2022 opens with confirmation that 2021 was another year of ‘business as usual’ for Irish capitalism. Initial corporation tax returns from the Department of Finance, released towards the end of 2021, indicate that corporation tax receipts for last year will top 15 billion euro. Given that the real corporation tax rate is around 6.5%, rather than the official 12.5%, this would suggest that corporate profits for 2021 in the South of Ireland exceeded 220 billion.
That works out at almost 45,000 euro for every man, woman and child. As has been clearly established since the onset of the pandemic, while COVID has caused huge disruption to the jobs and lives of workers, it has also resulted in colossal wealth and profits for the capitalist class. Oxfam Ireland confirmed that Ireland’s nine billionaires have increased their wealth by a massive 18 billion euro since the start of the pandemic in March 2020.
Most of these profits are the result of the Irish state’s role as a facilitator of mass global tax dodging by huge corporations and the ultra-wealthy. Very little of this wealth ever makes its way to ordinary people in the form of improvements to public services, such as the health service, or in housing.
A bumper year for the corporations
Comically, the Irish political establishment always have to pretend to be taken back when another bumper year of corporation tax receipts arrive in the bank at the end of the year. They have no idea what scams or crimes are being perpetrated in, for example, the IFSC in Dublin, but they are happy to turn a blind eye just so long as they get their cut, for respectability’s sake.
The 15 billion paid in 2021 is over 3 billion more than what was paid in 2020. Given the housing catastrophe that long predated COVID the question is begged of how many public houses would just that 3 billion alone pay for? At a unit cost of 200,000 euro apiece that would build 15,000 homes and make a huge dent in the worsening housing crisis.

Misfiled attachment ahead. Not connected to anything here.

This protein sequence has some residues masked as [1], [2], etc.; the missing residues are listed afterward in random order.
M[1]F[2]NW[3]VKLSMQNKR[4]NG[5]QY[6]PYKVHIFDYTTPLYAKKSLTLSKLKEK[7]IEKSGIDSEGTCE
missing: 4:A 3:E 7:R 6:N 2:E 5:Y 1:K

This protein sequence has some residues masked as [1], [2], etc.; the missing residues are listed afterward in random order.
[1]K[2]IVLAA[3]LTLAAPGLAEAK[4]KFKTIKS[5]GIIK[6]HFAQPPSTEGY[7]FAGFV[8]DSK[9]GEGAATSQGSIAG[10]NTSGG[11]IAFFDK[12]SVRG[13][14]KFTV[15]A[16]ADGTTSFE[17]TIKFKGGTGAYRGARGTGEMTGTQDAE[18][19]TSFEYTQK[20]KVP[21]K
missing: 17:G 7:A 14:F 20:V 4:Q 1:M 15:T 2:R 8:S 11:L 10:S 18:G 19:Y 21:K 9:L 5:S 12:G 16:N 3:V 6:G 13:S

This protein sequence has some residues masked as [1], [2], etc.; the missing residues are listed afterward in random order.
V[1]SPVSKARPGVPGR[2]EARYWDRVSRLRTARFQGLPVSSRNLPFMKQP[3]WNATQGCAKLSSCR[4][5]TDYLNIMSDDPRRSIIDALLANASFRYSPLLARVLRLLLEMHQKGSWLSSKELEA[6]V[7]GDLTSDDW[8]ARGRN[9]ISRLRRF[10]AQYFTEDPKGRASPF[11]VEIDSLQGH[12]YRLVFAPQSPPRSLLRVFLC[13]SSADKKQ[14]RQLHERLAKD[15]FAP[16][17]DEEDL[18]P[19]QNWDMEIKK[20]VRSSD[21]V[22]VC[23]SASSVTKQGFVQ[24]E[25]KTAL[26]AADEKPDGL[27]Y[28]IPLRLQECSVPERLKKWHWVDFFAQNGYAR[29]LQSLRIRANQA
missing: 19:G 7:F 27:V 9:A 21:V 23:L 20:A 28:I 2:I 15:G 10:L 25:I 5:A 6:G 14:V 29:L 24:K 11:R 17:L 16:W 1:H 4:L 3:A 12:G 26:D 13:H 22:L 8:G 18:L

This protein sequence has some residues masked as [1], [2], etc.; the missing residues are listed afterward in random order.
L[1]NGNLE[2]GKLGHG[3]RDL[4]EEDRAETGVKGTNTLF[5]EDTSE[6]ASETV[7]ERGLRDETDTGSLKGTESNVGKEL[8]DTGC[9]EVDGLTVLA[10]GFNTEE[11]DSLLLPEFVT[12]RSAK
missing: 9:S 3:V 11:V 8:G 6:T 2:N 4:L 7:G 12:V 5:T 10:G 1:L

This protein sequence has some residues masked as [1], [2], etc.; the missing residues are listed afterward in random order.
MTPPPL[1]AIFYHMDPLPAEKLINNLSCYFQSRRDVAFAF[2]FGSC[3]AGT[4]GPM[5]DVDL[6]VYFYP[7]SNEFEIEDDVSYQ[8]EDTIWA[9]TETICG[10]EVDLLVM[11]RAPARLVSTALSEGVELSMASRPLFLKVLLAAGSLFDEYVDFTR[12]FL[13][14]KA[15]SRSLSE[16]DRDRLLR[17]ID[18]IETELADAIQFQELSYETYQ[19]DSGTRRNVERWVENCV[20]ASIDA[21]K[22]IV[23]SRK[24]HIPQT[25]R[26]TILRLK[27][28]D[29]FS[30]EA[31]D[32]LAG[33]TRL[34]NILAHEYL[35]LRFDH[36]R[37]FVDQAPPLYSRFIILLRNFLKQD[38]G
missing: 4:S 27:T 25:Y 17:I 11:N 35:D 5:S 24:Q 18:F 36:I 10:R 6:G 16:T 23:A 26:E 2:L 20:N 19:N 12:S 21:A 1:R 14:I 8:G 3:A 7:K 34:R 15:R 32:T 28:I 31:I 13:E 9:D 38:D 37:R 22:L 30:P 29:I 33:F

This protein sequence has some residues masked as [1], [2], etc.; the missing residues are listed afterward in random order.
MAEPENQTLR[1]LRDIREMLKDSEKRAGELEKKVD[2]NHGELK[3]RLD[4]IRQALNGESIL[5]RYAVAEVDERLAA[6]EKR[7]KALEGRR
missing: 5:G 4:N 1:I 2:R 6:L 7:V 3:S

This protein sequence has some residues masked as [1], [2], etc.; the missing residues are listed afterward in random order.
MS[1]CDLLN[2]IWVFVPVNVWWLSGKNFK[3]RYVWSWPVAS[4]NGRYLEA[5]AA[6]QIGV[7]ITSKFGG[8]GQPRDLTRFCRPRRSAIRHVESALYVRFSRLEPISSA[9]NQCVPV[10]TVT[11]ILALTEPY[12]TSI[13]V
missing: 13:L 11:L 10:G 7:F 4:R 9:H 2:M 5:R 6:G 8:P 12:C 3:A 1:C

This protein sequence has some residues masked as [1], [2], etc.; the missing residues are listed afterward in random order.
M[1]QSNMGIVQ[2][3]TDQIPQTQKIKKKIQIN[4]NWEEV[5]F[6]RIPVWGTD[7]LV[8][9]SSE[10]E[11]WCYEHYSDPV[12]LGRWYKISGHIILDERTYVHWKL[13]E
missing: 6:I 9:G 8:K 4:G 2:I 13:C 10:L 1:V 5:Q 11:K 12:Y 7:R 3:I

Alas, the Irish political establishment will not use this money for housing. Instead, it will probably go towards paying down the tens of billions in debt they incurred bailing out their pals in Anglo-Irish Bank and the property developers in 2008.
By grim co-incidence Social Justice Ireland recently released a report on housing and poverty which makes for very interesting reading.
This report shows that, when the cost of housing – rents and mortgage payments – is taken into account then the number of people living in poverty in the South almost doubles to 1 million. One in five people are living in poverty in the third richest country in the world!
The report stresses that the lack of public housing is a key cause of this poverty. The government’s refusal to build public housing is impoverishing hundreds of thousands. Meanwhile, it wastes almost a billion euro a year supporting landlords through the Housing Assistance Payment (HAP).
The reality is plain to see: the resources are there to build houses and alleviate the current crisis and ease the huge burden of housing cost on the working class. The extra money from corporation tax and re-directing HAP payments to building houses.
The establishment will do neither and, as a consequence, worsen the housing crisis.
This situation exposes a key reality of capitalism: the existence of mass poverty alongside mega profits. For profits to be made more and more working class people must be driven into poverty. That is a fundamental law of capitalism.
That is why socialist policies are needed to end capitalism. Right now there needs to be a mass campaign to push for a mass public house building programme. The trade unions must be a key part of this campaign. It must be prepared to advocate civil disobedience including tactics such as rent-strikes. 2022 should be the year when the pushback on housing begins.